Saudi Arabia, India quash UN study warning of 2C dangers

Island nations left ‘distraught’ as major carbon polluters block report that suggested limiting temperature rises to well below 2C would be safer for millions

On average just 2m above sea level, the Marshall Islands are vulnerable to storm surges (Pic: Alson J Kelen)

On average just 2m above sea level, the Marshall Islands are vulnerable to storm surges (Pic: Alson J Kelen)

By Ed King in Paris

Climate vulnerable countries have reacted with anger at moves by Saudi Arabia and India to quash a UN report that said it would be better to limit global warming to 1.5C above pre industrial levels rather than 2C.

The two countries moved late on Thursday at international talks in Paris to block attempts to reference the study’s findings in a proposed global climate change deal, due to be agreed at the end of next week.

Known as an “expert dialogue”, the study ran from 2013-2015 and was published by the UN in June.

It said that warming up to 1.5C would likely be “beyond the adaptive capacity of some people”, while noting that a lower warming goal this would require radical greenhouse gas cuts.

Sources said leaders in Riyadh and Delhi saw its findings as a direct threat to their economies, which rely heavily on oil and coal.

James Fletcher, St Lucia’s minister for sustainable development, energy, science and technology, described the efforts to kill the report’s findings as “very unfortunate” and promised to tackle the issue at ministerial meetings next week.

“I am not sure what is the thinking behind Saudi Arabia and India, what compelled them to take that position,” he told Climate Home.

“My technical officers came back distraught – it seems Saudi Arabia and India were against a sea swell of opinion that very much wanted 1.5C included in the discussion.”

Warming above that level would hit some of St Lucia’s ocean ecosystems, cause coral bleaching and destroy coastal homes, said Fletcher.

Report: Germany and France back 1.5C global warming limit

Bill Hare from Climate Analytics, an advisor to St Lucia who observed Thursday’s discussions, said the move had created “deep anger” among a wide array of countries, including Bangladesh, the Philippines and Costa Rica.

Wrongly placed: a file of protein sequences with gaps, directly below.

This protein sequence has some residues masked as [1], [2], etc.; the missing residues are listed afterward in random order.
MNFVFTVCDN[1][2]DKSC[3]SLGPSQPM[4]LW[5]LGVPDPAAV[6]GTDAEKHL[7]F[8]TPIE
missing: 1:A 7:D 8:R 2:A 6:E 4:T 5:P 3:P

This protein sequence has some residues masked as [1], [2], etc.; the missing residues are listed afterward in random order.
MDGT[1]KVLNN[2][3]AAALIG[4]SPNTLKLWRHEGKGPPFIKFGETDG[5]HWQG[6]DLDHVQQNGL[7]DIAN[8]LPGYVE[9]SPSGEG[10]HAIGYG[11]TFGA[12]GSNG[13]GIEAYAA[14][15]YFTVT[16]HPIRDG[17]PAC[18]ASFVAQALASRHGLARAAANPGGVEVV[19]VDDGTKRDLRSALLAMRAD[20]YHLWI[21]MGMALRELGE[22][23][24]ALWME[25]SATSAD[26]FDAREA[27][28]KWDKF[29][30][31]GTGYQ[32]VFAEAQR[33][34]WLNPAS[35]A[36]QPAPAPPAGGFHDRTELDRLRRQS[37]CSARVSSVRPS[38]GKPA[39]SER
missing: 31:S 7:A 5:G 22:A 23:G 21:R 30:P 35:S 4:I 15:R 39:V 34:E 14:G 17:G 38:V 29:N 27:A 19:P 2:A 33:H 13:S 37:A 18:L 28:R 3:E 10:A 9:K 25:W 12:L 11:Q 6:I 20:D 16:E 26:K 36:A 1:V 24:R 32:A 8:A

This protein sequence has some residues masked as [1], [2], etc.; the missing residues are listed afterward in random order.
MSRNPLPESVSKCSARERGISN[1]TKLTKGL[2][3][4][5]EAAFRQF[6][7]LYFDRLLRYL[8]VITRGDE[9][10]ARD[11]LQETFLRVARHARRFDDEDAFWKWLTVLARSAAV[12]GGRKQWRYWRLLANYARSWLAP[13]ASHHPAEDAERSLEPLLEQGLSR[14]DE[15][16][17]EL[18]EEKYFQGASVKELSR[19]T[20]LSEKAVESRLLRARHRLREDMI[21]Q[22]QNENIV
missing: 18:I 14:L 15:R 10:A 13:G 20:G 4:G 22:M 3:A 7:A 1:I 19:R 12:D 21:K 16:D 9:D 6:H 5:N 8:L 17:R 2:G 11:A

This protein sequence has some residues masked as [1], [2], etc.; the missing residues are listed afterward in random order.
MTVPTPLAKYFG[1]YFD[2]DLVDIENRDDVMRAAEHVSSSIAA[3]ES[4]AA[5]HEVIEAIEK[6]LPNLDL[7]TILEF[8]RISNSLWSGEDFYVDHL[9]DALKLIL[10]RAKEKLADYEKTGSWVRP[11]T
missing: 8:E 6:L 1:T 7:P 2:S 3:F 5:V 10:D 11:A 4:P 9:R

“The issue was summarily blocked without a stated line of reasoning,” he said. India’s delegation to the Paris talks declined to comment.

Alden Meyer from the US Union of Concerned Scientists said it would be a “tragedy” if the report was binned. “It is a powerful piece of work,” he said.

Over 100 countries have now declared their support for the lower warming goal of 1.5C, with France and Germany the latest to signal their desire to see it referenced in a final Paris agreement.

“There is a sense of frustration at the adequacy of action so the response is to up the ante,” said Liz Gallagher from the E3G think tank.

In a statement Maldives envoy Thoriq Ibrahim, chair of the alliance of small island states (AOSIS) said the 1.5C was a “moral threshold” for his country.

Pa Ousman Jarju, Gambia’s director of water resources, said the target was not negotiable. “It is a matter of survival,” he said.

Report: India, China planned coal plants could blow UN warming target

Some scientists say the 1.5C goal could already be out of reach due to the levels of greenhouse gases already emitted. Global average temperatures are already on course to pass 1C this year.

Professor Phil Jones from the Climatic Research Unit  at the University of East Anglia told Climate Home the world could hit 1.5C in “about three decades time,” although stressed there were still uncertainties.

Dr Andy Wiltshire, a climate scientist at the UK Met Office said it was “plausible” that the world could see 1.5C by the 2040s.

“We’re not passed the point of commitment to 1.5 yet but we’re very close, so 1.5 is still technically feasible,” he said.

“However, emissions would have to peak urgently and decline very rapidly. Virtually all feasible scenarios consistent with the 1.5 target have fossil emissions peaking this decade but still rely on large amounts of negative emissions later in the century.”

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